Fall 2018 enrollment

Official enrollment figures for fall 2018 are in. Despite an anticipated decline, there is some very good news in the numbers.

For example, the average ACT scores of our first-time students saw an increase to 23.65 this year, compared to 22.82 last year. This is in part due to our efforts to tighten our admissions standards to make sure that those students who enroll can be successful here.

This is an increase of more than .8 percent over the previous year and the highest in at least 20 years. Our average ACT score is above both national and state averages and places SIU student scores among the top 26 percent nationally. That’s a jump of 10 percentage points from just a year ago.

Freshman retention rates are also up to 71.08 percent, up 3.18 percent over last year and, again, the highest in recent years. This means that many of the steps we took last year are already having an impact.

Here’s a little additional information about this year’s total student body: This year’s student body is 53 percent male and 47 percent female. In line with the past few years, nearly 28 percent are minority, and more than 8 percent are international.

A long-term effort

The enrollment figures were higher than we had originally projected thanks in no small part to the work of our faculty and staff and funds from the SIU Foundation and Alumni Association that helped close financial gaps for new and returning students. We especially exceeded our initial estimates for new, first-time students.

We took a lot of steps this year to address our enrollment challenges knowing that the greatest impact will be next year and in the future. This is because the recruitment cycle for fall of 2018 was already well underway when we got started on our transformation. Universities are always working 18 months or more ahead to get materials and strategies in place.

In fact, we did a lot in spite of being behind the curve. For example, we:

  • Expanded the number of students we recruited.
  • Streamlined the admissions application and acceptance process.
  • Conducted college-level calling campaigns.
  • Closed financial gaps for new and returning students with help from the SIU Foundation and the SIU Alumni Association.
  • Brought more students to campus through new initiatives.
  • Added housing scholarships and grants for new and returning students.
  • Expanded and increased our targeting through digital recruiting methods.

But we know that it will be a long-term process to meet our goal of growing enrollment to 18,300 by 2025.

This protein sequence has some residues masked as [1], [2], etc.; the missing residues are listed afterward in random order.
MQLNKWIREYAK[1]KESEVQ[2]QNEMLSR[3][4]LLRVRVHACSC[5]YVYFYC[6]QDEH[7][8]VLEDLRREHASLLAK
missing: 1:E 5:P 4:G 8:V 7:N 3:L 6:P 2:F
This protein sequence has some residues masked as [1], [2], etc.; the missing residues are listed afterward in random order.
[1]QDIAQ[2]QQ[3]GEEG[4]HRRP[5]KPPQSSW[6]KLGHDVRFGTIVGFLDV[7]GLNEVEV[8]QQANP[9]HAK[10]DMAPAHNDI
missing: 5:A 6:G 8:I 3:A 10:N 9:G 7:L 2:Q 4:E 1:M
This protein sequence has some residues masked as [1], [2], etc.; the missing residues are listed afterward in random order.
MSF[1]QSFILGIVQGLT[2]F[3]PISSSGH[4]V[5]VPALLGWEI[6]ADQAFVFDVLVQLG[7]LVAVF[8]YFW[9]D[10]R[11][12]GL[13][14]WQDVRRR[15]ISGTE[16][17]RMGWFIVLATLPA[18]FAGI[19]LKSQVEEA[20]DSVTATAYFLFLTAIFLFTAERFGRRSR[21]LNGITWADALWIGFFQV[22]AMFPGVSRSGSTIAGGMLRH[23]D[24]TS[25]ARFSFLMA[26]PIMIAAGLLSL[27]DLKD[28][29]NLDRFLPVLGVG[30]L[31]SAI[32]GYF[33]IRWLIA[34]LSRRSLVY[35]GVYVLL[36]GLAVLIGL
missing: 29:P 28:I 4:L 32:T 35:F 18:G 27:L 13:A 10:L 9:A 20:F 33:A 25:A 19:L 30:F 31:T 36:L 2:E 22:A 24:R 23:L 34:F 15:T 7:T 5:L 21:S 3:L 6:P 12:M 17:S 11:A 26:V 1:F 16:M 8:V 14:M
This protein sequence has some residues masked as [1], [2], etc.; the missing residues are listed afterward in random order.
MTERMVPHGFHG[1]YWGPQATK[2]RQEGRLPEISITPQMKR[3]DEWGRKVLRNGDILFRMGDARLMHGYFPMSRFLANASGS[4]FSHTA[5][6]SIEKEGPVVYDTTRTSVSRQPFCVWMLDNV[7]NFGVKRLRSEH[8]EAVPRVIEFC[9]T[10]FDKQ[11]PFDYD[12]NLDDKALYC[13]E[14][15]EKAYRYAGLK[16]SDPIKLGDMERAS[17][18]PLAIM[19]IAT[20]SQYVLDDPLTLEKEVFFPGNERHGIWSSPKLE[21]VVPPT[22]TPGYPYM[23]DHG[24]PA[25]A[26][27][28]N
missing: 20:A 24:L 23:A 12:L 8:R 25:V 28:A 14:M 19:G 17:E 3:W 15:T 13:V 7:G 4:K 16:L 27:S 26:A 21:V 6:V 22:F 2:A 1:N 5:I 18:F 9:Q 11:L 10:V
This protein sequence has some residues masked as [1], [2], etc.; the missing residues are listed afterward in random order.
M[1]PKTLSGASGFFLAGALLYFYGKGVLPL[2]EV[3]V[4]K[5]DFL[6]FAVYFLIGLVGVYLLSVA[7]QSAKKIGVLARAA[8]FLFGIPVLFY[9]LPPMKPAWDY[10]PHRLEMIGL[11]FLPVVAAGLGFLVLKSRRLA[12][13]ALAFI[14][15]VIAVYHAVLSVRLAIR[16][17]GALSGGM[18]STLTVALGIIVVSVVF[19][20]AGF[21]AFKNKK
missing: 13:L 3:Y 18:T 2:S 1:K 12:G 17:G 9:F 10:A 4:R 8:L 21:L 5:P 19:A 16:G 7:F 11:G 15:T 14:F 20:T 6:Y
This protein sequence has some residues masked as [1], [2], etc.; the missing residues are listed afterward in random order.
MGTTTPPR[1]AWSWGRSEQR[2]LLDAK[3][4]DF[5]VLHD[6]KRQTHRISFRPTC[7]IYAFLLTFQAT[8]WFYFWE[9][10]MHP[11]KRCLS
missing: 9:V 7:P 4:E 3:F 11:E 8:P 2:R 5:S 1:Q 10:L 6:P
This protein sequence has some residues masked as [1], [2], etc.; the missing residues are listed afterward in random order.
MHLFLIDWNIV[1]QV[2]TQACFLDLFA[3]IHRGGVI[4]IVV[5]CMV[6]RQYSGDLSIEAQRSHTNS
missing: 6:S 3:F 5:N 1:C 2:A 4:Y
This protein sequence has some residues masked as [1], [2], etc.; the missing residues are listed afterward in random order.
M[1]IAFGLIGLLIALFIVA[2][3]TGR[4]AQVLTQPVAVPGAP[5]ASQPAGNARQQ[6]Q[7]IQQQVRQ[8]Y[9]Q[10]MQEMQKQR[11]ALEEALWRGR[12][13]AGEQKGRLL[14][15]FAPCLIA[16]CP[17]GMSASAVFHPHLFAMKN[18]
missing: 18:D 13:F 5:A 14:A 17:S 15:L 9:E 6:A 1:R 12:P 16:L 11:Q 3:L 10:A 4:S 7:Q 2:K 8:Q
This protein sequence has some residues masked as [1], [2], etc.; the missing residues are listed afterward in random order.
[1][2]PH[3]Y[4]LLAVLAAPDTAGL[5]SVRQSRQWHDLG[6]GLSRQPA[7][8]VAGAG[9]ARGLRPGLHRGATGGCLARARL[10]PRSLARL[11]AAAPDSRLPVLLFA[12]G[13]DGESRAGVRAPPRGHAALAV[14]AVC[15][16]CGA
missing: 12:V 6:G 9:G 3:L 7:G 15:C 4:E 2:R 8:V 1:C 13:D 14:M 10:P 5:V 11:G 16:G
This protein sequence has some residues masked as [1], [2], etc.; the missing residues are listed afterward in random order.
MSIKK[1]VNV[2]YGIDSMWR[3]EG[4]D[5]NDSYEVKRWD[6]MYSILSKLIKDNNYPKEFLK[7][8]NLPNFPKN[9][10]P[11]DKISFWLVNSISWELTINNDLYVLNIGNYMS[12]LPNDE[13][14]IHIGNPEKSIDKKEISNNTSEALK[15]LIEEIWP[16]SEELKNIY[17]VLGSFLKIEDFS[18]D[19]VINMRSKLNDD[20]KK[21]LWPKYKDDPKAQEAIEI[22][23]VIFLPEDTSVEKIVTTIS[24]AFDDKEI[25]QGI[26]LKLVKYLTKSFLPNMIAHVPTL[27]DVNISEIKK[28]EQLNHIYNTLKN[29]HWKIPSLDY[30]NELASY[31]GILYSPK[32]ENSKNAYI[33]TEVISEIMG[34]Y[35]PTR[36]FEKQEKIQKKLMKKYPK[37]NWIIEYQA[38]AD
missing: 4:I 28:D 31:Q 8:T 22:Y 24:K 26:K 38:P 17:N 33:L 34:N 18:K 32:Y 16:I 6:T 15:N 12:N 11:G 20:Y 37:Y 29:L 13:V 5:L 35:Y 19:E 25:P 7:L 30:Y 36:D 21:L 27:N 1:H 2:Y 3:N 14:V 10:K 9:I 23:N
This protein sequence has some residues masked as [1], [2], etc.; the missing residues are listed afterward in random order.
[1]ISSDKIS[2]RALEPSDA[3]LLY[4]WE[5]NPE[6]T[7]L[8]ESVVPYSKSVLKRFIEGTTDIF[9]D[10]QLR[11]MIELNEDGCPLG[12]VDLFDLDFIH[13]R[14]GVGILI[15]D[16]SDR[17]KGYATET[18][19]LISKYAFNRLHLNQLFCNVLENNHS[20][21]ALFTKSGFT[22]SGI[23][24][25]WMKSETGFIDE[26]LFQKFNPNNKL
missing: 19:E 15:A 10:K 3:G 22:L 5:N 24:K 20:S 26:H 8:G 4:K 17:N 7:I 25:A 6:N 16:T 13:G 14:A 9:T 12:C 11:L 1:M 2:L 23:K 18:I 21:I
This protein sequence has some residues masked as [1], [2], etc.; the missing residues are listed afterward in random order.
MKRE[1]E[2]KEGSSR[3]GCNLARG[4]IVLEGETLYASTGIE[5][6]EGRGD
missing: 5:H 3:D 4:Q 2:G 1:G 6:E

Future impact

Many of the things we started this year look forward to fall 2019 and beyond. For example, we:

  • Hired a new enrollment management leader who is bringing the many pieces of enrollment strategy across campus together.
  • Began an academic reorganization that will make it easier for students to find the programs they are looking for and create resources we can invest to grow or add high-demand programs.
  • Began a review of our core curriculum to ensure that all students graduate with the communication skills and cultural competencies they need to be successful after graduation.
  • Completely revamped our recruitment materials and messages to reflect more energy, focus more on what makes us distinctive and more on the total college experience.
  • Began earlier outreach to all high school students, even freshmen, because the college search is beginning earlier than ever.
  • Focused on retention by centralizing academic advising, improving orientation, updating the student fee structure, enhancing career services and more.
  • Explored and are implementing enhancements to the student experience through concerts, a makerspace, e-sports and more.

We will also soon be increasing our investments in student recruitment marketing and diving deeper into retention – a core but often overlooked factor in enrollment.

Looking forward

Even as we look to 2019, we know that there will be enrollment challenges as the larger classes from earlier years graduate and the smaller recent classes move through the system. If we continue on course, it will likely be three years before we begin to see a true turnaround in total enrollment.

But as I’ve noted earlier, we need to focus on the progress we are making. Already, we are seeing increased registration for fall open houses and increased applications for fall 2019 when compared with the previous year.

Enrollment – both recruitment and retention – must be owned by every one of us. I have been encouraged that the entire university community is stepping forward to embrace this important cause. Given the signs of progress and clear commitment, I remain confident that we are heading in the right direction.

Author: Carlo Montemagno

Carlo Montemagno is chancellor of Southern Illinois University Carbondale. Learn more about him at chancellor.siu.edu.